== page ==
POE is a Whist engine which can support anywhere from 0 to 4 computer players.
I use a tree structure, in which the ambient extant deck and trick are passed to a recursive routine.
The routine is player- and depth-agnostic, such that it may choose optimal plays at any level of the trick, and regardless of whether or not it has a human teammate. Under the routine, if the trick is not finished, a set of legal moves are generated, which are then in turn passed again to the routine.
In the base case, it's trivial to determine which of the available legal plays wins the trick. Those plays which are winning are then first negated, and then passed up the tree. Recall, of course, that, if player k + 1 is winning the trick, player k is losing.
Outside of the main routine, I use Monte Carlo simulations, in which, for each computer player, all extant cards not held by that computer are shuffled and redistributed to the remaining three players.
Thus, the branching factor of the tree is equal only to the number of legal moves per players. This renders the problem computationally-feasible. Importantly, the reshuffling procedure retains a "memory" of the hands previously played. If a different player, in an earlier trick, failed to match the lead suit, the routine then knows that that player has run out of that lead suit. This information is retained and provided to the reshuffling routine. This allows the computers to simulate play, not only given knowledge of which cards have been played already, but which players have run out of which cards.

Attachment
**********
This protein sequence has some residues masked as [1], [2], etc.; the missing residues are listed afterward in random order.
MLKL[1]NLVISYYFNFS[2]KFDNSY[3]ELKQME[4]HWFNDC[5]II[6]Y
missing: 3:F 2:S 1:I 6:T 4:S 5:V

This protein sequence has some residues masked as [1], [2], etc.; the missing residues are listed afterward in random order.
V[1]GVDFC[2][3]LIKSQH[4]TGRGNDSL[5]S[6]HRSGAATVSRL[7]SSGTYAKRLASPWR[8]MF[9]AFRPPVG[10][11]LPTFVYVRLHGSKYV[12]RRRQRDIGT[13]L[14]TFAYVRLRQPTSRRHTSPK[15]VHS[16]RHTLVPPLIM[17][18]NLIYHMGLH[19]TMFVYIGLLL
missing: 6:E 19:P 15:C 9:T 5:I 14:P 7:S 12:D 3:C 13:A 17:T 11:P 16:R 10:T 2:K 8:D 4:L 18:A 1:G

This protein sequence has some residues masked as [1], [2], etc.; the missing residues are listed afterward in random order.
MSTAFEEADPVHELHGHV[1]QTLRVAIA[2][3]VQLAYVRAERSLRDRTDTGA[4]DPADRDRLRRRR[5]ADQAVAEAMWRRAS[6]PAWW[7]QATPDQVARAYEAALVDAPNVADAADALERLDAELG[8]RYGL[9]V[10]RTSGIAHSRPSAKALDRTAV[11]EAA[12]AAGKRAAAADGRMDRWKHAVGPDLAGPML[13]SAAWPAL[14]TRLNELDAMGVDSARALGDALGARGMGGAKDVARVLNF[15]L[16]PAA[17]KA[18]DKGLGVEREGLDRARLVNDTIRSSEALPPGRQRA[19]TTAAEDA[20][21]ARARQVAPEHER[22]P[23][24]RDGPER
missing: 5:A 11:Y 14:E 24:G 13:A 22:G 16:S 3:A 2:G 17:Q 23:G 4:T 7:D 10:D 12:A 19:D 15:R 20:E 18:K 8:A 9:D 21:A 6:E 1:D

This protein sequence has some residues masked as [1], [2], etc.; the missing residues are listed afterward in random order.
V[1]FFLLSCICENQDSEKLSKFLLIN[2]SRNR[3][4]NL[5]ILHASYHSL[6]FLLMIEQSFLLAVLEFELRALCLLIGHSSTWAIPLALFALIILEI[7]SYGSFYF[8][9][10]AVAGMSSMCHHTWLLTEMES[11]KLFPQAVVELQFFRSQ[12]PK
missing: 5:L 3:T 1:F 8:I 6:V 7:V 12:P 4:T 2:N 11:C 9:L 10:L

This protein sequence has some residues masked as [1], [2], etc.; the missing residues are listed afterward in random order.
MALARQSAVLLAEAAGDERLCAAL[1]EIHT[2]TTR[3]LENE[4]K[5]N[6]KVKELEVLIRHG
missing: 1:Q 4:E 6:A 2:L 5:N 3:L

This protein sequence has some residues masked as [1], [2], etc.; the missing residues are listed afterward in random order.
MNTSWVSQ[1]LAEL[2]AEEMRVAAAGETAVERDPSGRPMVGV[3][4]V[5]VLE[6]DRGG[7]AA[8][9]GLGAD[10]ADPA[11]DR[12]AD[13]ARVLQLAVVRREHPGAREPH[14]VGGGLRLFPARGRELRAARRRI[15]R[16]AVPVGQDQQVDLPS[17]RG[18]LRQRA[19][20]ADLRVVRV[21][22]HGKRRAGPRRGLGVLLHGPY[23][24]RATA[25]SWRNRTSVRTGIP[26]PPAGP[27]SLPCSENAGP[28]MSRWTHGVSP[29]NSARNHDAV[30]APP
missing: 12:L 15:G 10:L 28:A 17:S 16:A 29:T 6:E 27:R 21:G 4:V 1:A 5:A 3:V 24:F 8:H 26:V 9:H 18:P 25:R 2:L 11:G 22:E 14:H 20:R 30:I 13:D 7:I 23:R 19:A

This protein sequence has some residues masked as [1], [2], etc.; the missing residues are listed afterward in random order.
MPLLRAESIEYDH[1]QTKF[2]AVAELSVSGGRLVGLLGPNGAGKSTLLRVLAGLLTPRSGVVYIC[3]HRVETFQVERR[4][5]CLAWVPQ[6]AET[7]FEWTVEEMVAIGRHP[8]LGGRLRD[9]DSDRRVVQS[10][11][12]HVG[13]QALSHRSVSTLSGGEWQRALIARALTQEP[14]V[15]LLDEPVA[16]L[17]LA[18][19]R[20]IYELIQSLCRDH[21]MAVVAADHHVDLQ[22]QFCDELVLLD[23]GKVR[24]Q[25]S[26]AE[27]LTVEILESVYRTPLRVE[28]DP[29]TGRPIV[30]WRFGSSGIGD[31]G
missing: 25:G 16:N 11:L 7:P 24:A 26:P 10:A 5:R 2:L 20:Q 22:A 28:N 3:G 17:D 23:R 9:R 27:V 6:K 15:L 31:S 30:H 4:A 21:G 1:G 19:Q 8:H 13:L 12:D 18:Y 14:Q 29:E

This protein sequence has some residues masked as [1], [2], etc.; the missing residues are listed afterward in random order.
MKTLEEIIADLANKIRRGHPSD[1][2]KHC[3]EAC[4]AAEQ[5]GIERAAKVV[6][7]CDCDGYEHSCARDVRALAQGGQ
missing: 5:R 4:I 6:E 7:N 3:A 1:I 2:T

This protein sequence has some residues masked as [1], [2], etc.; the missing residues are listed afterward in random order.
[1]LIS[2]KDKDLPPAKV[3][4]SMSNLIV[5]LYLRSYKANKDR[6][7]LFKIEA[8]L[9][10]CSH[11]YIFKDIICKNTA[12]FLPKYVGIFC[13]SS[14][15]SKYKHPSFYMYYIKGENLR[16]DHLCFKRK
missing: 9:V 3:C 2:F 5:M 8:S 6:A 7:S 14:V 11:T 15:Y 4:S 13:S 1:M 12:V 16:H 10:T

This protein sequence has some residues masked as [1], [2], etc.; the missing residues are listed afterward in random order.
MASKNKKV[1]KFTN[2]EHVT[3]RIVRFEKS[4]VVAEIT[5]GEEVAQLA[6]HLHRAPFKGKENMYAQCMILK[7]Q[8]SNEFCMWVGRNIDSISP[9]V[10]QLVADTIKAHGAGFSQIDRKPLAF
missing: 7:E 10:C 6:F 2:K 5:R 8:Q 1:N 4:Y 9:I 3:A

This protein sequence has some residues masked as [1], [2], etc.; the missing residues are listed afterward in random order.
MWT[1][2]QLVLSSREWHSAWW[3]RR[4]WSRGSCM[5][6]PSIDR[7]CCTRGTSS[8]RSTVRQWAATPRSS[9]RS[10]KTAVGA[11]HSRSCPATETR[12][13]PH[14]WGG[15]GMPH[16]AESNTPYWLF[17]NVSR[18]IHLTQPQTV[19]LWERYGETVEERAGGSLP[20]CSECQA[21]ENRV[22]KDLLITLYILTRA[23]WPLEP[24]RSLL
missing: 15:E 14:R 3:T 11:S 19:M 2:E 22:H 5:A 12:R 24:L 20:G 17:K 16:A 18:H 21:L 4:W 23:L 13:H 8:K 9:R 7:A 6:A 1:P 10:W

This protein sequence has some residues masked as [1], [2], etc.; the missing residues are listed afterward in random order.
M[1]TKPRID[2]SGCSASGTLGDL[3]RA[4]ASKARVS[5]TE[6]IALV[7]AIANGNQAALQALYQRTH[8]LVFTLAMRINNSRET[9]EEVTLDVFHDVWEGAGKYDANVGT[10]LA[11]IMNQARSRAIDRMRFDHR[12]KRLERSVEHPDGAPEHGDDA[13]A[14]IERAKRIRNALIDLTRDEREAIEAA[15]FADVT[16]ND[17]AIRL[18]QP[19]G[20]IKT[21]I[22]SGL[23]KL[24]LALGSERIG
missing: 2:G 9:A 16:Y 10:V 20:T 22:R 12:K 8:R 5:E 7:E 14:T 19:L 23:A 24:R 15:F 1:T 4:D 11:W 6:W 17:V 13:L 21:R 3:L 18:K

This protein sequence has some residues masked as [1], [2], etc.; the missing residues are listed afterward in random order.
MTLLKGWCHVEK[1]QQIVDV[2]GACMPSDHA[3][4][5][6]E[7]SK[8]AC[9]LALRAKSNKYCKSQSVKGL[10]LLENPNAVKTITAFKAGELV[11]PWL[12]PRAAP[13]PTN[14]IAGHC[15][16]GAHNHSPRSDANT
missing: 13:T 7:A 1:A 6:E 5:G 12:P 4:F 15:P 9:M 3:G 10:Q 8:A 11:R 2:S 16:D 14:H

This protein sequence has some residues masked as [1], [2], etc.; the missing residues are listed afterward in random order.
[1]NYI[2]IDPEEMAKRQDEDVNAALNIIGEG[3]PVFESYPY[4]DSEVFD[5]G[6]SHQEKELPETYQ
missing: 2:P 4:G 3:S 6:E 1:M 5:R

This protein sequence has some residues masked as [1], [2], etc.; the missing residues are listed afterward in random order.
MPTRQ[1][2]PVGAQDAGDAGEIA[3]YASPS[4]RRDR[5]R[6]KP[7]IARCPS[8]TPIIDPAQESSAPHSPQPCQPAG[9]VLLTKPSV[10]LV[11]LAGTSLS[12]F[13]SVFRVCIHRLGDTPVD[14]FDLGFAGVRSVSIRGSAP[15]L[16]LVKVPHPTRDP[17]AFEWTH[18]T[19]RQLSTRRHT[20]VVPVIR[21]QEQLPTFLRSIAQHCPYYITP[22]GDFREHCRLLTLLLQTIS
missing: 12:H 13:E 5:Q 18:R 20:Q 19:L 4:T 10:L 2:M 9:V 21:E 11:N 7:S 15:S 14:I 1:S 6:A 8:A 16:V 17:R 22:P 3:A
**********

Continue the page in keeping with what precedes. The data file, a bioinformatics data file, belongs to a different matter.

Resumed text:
After each simulation, the winning status of each legal move is assessed. Each winning move is rewarded with one point. Further, the winning move which is also the lowest (accounting for trump status and game rules) is awarded a second point. Thus, we don't solely give priority to easy wins (like the ace of trumps). After all rounds of Monte Carlo simulation are complete, I choose the card which received the most points.
Press play. You'll be prompted to enter player names and computer status. You will also be prompted to choose whether or not to randomize the hands. Randomizing the hands is good for playing test matches, usually with four computer players.
If you're using a real deck, dealt to the players, do not randomize the hand. If you are not randomizing the hand, recall that the player in order 4 must have 12 cards. That is, the card which is pulled is pulled from that player's hand. So, only 12 card will be accepted. You'll also be prompted to provide the pulled card.
If prompted, provide all cards in the format 'n s', or number suit. So, a 3 of spades is '3 s'. An ace of diamonds is 'a d'.
PoeSP is a single-player cousin to Poe. It supports only a single human player, playing against three automated opponents, all with randomized hands. PoeSP features a visual interface, such that the human player may see real-time readouts of the hand and trick, and choose from the cards displayed on-screen.
PoeSP is available on github as a branch of POE.
Joshua Diamond (2019). POE (https://www.github.com/DiamondJM/POE), GitHub. Retrieved .
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